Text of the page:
News

Dan Hodges: Omicron is giving Boris a path to salvation – a path he must take


The Conservative Party spoke frankly, if flowering. ‘Adequate. It’s time to drop the curtain. This farce played.

The minister was more earthy. I’m tired of everything. I love my job. But this cannot continue. I’m seriously considering taking over everything.

The Westminster pendulum has swung. A new conventional wisdom is taking shape: After the biggest rebellion of his premiership, and the disastrous loss in North Shropshire, Boris is finished.

“He’s probably gone by May,” a House member said gleefully.

wrong. Boris is not finished. At least not yet. Two weeks ago, by-elections were held in Old Bexley and Sidcup. In the wake of Owen Patterson and Peppa Big Faragos, the Conservative Party was widely expected to suffer defeat. they did not.

The Westminster pendulum has swung. A new conventional wisdom is taking shape: After the biggest rebellion of his premiership, and the disastrous loss in North Shropshire, Boris is done

And talking to people it was clear why. Boris did his best. He took care of the country during Covid ‘The response I heard over and over again was on the doorstep.

There used to be a popular political mantra that politicians and their advisors would chant to each other – “It’s the economy, you idiot.”

She held that whatever other ephemeral events revolved around her, economics had always been the defining political issue. not now. This morning, it’s covid, stupid.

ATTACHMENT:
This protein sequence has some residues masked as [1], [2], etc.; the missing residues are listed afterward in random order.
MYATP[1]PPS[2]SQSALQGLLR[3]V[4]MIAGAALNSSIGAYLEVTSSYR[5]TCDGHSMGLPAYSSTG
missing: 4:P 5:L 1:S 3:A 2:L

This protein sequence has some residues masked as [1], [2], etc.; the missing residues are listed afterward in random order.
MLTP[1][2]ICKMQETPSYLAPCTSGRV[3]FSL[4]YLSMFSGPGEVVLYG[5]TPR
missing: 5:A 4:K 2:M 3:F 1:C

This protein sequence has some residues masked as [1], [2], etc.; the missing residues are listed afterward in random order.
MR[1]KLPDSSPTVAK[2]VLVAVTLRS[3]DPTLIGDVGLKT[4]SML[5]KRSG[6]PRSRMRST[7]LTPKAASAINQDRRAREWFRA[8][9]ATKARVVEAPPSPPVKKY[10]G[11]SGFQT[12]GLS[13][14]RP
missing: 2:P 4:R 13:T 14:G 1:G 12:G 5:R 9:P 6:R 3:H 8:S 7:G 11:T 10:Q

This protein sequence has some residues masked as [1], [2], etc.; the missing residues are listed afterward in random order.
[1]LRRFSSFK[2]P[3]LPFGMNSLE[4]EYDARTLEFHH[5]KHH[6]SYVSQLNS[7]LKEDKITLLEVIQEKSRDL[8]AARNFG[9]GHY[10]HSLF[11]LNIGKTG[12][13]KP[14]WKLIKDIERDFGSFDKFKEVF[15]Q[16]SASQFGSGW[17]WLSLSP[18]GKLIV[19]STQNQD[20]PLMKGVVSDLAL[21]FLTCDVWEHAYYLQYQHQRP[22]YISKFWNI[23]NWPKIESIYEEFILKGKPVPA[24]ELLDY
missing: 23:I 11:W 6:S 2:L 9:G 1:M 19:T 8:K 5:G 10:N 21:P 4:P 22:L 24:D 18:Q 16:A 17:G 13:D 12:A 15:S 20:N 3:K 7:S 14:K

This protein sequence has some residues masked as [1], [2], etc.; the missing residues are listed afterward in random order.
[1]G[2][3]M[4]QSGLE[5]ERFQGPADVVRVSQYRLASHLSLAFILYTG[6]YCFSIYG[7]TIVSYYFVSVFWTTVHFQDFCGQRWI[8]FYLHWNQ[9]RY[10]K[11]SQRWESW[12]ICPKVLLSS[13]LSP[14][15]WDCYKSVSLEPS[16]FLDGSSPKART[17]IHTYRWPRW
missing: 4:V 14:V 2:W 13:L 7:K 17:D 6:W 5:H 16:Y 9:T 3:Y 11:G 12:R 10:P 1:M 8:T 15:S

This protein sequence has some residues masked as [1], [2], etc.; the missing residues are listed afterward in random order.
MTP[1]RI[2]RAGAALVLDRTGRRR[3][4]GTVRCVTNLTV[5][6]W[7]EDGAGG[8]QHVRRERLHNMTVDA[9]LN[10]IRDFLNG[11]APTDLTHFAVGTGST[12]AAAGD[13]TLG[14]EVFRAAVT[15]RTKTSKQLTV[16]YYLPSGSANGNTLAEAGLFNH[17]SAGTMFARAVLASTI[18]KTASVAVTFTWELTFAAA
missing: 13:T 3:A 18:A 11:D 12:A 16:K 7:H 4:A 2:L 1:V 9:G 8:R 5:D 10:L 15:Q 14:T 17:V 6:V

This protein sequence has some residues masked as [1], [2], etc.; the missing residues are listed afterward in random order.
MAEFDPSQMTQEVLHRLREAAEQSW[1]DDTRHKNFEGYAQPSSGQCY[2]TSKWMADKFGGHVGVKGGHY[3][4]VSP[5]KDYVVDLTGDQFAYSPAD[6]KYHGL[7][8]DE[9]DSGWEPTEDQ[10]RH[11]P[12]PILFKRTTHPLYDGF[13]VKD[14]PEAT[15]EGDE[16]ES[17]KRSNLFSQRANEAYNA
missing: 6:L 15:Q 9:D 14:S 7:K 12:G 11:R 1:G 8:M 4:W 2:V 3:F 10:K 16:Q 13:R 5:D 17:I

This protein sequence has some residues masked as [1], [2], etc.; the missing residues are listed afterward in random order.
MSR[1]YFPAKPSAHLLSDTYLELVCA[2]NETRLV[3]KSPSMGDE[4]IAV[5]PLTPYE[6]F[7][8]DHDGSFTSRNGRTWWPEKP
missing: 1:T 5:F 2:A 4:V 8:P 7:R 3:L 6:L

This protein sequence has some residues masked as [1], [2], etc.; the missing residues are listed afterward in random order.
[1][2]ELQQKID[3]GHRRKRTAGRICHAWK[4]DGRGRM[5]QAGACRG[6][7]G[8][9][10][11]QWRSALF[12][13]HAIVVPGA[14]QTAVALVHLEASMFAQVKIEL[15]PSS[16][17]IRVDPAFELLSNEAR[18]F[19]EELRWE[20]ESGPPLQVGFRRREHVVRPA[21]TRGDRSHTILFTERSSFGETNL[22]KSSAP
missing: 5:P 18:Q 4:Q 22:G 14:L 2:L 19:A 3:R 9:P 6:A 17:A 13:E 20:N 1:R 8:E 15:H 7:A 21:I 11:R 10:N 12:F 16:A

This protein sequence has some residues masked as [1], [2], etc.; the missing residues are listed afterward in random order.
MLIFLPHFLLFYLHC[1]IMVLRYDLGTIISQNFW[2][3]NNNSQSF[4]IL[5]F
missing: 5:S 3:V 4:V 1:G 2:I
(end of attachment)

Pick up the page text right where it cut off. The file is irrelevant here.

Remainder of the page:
Omicron derailed Boris. Parties when the nation is in lockdown. Lies about the parties. Hence the national realization that the rush of the new alternative – and frantic new measures to neutralize its influence – could destroy Christmas for the second year in a row.

This is certainly what prompted those Tory MPs who marched their rebellious path through lobbyists last week. Someone told me, “If they think I’m going to vote for more restrictions, they’re angry.” ‘its enough. We said we would learn to live with Covid. Well, now is the time.

It is also what motivated a large proportion of rebellious Tory voters in Shropshire. And why the victorious Liberal Democrat leader Sir Ed Davy ordered his deputies to oppose Covid passports, even though he was suffering from the same disease.

But if the spreading virus has driven Boris into political purgatory, it also offers him a potential path to salvation. If he chooses to take it.

The first thing Boris has to do is prove that he sticks to his gun. Or rather, stick to his own roadmap. For all the drama in the House of Commons last week, the new measures announced by the government were very limited in scope.

Whitty himself warned that there are several things we don't know [about Omicron] But all the things we know are bad.  According to reports, in a Cabinet briefing, he warned of a total collapse of NHS services as Omicron begins to corrupt